98-room Carlisle Inn includes plenty of spaces for groups to to gather
There’s a subtle quilt pattern that runs through Sarasota’s newest hotel.
The small squares of color, along with handmade furniture and a few tastefully hung straw hats behind the front desk, set a unique tone for the 98-room Carlisle Inn off Bahia Vista Street near Beneva Road, just northeast of its sister property, Der Dutchman restaurant.
This is a simple but elegant place.
The hotel, which opened quietly on March 1, nods to the Amish and Mennonite communities that surround it in the Pinecraft neighborhood but it’s also a modern property designed to serve everyone, said Mike Palmer, the president of Dutchman Hospitality, which owns the hotel and Der Dutchman restaurant.
It has televisions, a pool, a workout room and a few other things that most people wouldn’t associate with those cultures.
But there are also an undeniable attention to detail and a focus on gathering.
"It’s the values and character of our heritage with modern amenities,” Palmer said.
The ceilings in the rooms are 10-feet high and the corridors are wider than a typical hotel's would be, which makes the property feel less crowded than many of its competitors. There’s also quite a bit of space where guests can linger, whether they’re playing games in a living room-like space next to the breakfast area, sitting around a large outdoor fire pit or using the nearly 5,000 square feet of meeting space. The layout of the hotel lends itself to large groups, whether they’re part of the community’s culture or not.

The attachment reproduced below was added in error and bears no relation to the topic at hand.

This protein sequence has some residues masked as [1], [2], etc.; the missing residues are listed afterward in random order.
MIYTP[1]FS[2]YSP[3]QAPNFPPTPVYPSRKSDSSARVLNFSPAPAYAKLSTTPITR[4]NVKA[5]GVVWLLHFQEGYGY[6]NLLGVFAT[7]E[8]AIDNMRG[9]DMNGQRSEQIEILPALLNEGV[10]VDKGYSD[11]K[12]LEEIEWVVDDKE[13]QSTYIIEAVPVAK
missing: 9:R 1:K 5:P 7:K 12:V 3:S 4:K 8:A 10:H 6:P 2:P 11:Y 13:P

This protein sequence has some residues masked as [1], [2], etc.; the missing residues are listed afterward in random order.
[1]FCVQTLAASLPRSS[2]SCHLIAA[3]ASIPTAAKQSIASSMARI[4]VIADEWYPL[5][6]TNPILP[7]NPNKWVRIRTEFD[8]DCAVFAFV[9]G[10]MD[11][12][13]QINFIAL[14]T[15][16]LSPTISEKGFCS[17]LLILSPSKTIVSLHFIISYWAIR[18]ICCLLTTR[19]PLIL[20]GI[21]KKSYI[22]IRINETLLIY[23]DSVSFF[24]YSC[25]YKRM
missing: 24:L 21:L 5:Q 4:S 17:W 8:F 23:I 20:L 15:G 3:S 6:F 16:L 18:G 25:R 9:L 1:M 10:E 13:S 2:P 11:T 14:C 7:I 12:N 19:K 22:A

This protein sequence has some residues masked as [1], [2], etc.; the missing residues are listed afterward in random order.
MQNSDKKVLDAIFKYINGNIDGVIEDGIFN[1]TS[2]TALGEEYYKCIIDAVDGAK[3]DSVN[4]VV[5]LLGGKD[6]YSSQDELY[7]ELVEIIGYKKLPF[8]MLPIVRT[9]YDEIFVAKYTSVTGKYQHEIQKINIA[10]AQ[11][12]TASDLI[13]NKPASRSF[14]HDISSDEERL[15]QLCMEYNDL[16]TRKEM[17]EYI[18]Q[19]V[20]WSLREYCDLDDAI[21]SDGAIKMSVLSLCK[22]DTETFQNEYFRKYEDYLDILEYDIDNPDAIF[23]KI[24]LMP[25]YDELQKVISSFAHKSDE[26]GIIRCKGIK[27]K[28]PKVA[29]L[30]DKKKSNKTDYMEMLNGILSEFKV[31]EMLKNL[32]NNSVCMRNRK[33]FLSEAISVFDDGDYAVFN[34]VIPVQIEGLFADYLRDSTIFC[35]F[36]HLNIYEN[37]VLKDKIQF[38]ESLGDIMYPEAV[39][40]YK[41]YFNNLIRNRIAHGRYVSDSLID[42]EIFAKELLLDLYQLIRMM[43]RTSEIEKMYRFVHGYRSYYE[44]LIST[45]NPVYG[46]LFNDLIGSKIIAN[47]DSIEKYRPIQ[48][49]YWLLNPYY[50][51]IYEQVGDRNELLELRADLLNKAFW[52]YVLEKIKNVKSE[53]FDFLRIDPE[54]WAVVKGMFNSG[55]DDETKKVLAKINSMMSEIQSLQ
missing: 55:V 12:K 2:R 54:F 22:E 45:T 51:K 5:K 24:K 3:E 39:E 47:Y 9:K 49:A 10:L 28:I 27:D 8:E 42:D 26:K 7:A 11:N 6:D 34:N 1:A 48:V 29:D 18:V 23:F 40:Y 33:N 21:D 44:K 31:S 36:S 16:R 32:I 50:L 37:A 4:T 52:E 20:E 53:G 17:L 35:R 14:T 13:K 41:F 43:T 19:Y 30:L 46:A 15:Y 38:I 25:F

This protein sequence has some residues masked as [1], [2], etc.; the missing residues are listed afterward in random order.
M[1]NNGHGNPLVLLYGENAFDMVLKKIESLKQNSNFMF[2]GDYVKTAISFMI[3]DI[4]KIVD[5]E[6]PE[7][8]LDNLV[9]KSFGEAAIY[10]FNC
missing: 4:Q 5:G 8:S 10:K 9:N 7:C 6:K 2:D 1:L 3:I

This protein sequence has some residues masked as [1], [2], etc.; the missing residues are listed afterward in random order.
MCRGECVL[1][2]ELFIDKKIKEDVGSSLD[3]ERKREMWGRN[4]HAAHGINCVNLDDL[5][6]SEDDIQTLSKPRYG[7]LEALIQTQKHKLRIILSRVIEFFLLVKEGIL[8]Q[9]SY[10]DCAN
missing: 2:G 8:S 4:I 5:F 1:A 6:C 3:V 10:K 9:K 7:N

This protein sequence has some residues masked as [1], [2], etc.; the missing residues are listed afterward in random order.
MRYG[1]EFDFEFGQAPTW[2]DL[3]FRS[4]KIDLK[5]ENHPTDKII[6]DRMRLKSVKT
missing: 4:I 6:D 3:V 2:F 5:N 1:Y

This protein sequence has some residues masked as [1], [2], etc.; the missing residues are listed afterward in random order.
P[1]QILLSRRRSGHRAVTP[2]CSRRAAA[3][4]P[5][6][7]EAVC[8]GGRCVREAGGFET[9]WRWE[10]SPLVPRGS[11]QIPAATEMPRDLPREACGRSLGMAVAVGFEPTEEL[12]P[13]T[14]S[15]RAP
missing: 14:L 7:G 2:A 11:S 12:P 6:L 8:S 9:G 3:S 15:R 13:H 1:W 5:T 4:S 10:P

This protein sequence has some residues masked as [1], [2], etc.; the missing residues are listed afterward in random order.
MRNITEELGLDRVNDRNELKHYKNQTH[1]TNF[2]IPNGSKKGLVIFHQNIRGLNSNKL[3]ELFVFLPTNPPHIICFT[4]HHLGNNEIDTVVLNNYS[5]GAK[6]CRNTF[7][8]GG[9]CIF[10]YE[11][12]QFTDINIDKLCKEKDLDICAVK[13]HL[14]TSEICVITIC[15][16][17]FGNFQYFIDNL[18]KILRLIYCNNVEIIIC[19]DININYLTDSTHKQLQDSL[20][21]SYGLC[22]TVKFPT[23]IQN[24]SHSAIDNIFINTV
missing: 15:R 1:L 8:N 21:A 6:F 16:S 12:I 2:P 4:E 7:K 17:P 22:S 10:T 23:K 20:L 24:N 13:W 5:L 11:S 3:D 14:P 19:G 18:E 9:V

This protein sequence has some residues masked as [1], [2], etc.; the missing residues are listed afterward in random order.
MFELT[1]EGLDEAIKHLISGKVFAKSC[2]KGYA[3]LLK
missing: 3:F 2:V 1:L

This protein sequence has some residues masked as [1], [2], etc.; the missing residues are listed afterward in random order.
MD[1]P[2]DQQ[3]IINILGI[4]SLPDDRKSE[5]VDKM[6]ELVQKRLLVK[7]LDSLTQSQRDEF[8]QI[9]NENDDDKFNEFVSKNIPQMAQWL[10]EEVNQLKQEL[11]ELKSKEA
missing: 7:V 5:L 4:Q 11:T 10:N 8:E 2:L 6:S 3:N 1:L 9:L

“Everyone kind of assumes that it’s just for the Amish or that we’re catering just to the Amish,” said Sean Miller, the group and events manager at the property. “That’s going to be a big market of ours, but we have a lot of sports groups coming in already.”
That kind of environment could prove incredibly useful as Sarasota County continues to amp up sports tourism in the region. Room rates start at $199 per night, which is competitive for this area. When soccer players and rowers come here for tournaments and events, they need somewhere they can sleep and eat. There’s no better place to do that than just yards away from the large portions of home-style cooking and family tables at Der Dutchman, said Virginia Haley, president of Visit Sarasota County.
“A lot of people staying in the hotel will be groups that know each other,” Haley said.
The hotel at 3727 Bahia Vista is still about a month away from its formal grand opening, but even in its earliest weeks it’s been feeling a surge from Sarasota’s high season. The Carlisle Inn was only two or so rooms shy of being booked to capacity its first weekend, Miller said, and he expects that to continue in the coming weeks.
The project broke ground in November 2016, but putting a hotel in Pinecraft has been something Dutchman Hospitality has had in the works for years.
The company has a long history in Sarasota. The Dutch Corp. opened Der Dutchman restaurant in 1985.
There’s been no shortage of hotel projects popping up in Sarasota County as the economy has settled following the Great Recession. The Aloft opened downtown in early 2016, and the Westin followed just a few blocks away last summer. An Embassy Suites is under construction at the corner of U.S. 41 and Fruitville Road, and Marriott’s Art Ovation hotel downtown is expected to open in the coming weeks.
The Carlisle Inn, though, offers an experience quite unlike any other in the region, Haley said. The property puts its guests right in the middle of one of the most unusual neighborhoods in the region. There are shops and restaurants all within walking distance, and many of the neighborhoods' residents sell their handmade wares right from their homes.
“You get to enjoy the unique experience of staying in Pinecraft in the heart of Pinecraft,” she said. “You get to really be a part of that community and stay in a very different-feeling hotel.”